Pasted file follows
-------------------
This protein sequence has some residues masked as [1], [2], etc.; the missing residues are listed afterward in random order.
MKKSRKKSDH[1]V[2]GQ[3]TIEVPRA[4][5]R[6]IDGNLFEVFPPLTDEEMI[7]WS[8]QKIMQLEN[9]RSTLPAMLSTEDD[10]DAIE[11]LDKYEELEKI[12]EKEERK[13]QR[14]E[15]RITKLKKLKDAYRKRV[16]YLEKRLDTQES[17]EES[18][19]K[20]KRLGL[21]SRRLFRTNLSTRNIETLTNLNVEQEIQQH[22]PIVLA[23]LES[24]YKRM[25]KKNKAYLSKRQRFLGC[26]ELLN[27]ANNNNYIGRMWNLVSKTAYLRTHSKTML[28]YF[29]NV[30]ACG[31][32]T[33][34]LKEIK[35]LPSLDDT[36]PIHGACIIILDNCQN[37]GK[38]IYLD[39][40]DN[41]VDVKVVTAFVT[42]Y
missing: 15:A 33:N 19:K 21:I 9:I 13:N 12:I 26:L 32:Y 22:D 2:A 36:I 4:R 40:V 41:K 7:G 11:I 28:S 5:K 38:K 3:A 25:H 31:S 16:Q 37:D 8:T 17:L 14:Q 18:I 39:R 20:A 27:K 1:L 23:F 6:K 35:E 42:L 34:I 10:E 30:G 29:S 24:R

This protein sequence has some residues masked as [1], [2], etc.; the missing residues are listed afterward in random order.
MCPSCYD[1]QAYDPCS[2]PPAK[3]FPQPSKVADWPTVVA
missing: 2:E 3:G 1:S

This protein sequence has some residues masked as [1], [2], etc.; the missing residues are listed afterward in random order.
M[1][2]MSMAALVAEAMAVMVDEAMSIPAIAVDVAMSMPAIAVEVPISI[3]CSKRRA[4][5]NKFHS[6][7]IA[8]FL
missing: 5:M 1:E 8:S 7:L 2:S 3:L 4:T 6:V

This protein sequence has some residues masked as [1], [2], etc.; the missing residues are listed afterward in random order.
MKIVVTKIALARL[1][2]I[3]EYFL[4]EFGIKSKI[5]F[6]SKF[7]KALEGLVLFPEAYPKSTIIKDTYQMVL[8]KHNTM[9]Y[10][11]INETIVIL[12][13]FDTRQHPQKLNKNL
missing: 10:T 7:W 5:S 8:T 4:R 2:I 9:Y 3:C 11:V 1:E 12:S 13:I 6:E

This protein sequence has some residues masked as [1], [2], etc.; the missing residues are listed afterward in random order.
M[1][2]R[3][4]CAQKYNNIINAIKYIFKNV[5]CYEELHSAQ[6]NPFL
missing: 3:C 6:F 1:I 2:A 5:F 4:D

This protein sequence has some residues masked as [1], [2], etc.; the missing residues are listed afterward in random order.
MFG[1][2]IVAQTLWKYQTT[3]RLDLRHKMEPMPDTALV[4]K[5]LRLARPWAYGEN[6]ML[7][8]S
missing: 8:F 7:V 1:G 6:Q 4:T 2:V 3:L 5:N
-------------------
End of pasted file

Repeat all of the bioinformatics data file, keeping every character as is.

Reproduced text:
This protein sequence has some residues masked as [1], [2], etc.; the missing residues are listed afterward in random order.
MKKSRKKSDH[1]V[2]GQ[3]TIEVPRA[4][5]R[6]IDGNLFEVFPPLTDEEMI[7]WS[8]QKIMQLEN[9]RSTLPAMLSTEDD[10]DAIE[11]LDKYEELEKI[12]EKEERK[13]QR[14]E[15]RITKLKKLKDAYRKRV[16]YLEKRLDTQES[17]EES[18][19]K[20]KRLGL[21]SRRLFRTNLSTRNIETLTNLNVEQEIQQH[22]PIVLA[23]LES[24]YKRM[25]KKNKAYLSKRQRFLGC[26]ELLN[27]ANNNNYIGRMWNLVSKTAYLRTHSKTML[28]YF[29]NV[30]ACG[31][32]T[33][34]LKEIK[35]LPSLDDT[36]PIHGACIIILDNCQN[37]GK[38]IYLD[39][40]DN[41]VDVKVVTAFVT[42]Y
missing: 15:A 33:N 19:K 21:I 9:I 13:N 12:I 26:L 32:Y 22:D 2:A 36:I 4:R 40:V 41:K 7:G 11:I 28:S 5:K 38:K 3:A 25:H 31:S 16:Q 37:D 8:T 17:L 14:Q 18:I 39:R 20:A 27:K 1:L 23:F 6:K 35:E 42:L 34:I 10:E 30:G 29:S 24:R

This protein sequence has some residues masked as [1], [2], etc.; the missing residues are listed afterward in random order.
MCPSCYD[1]QAYDPCS[2]PPAK[3]FPQPSKVADWPTVVA
missing: 2:E 3:G 1:S

This protein sequence has some residues masked as [1], [2], etc.; the missing residues are listed afterward in random order.
M[1][2]MSMAALVAEAMAVMVDEAMSIPAIAVDVAMSMPAIAVEVPISI[3]CSKRRA[4][5]NKFHS[6][7]IA[8]FL
missing: 5:M 1:E 8:S 7:L 2:S 3:L 4:T 6:V

This protein sequence has some residues masked as [1], [2], etc.; the missing residues are listed afterward in random order.
MKIVVTKIALARL[1][2]I[3]EYFL[4]EFGIKSKI[5]F[6]SKF[7]KALEGLVLFPEAYPKSTIIKDTYQMVL[8]KHNTM[9]Y[10][11]INETIVIL[12][13]FDTRQHPQKLNKNL
missing: 10:T 7:W 5:S 8:T 4:R 2:I 9:Y 3:C 11:V 1:E 12:S 13:I 6:E

This protein sequence has some residues masked as [1], [2], etc.; the missing residues are listed afterward in random order.
M[1][2]R[3][4]CAQKYNNIINAIKYIFKNV[5]CYEELHSAQ[6]NPFL
missing: 3:C 6:F 1:I 2:A 5:F 4:D

This protein sequence has some residues masked as [1], [2], etc.; the missing residues are listed afterward in random order.
MFG[1][2]IVAQTLWKYQTT[3]RLDLRHKMEPMPDTALV[4]K[5]LRLARPWAYGEN[6]ML[7][8]S
missing: 8:F 7:V 1:G 6:Q 4:T 2:V 3:L 5:N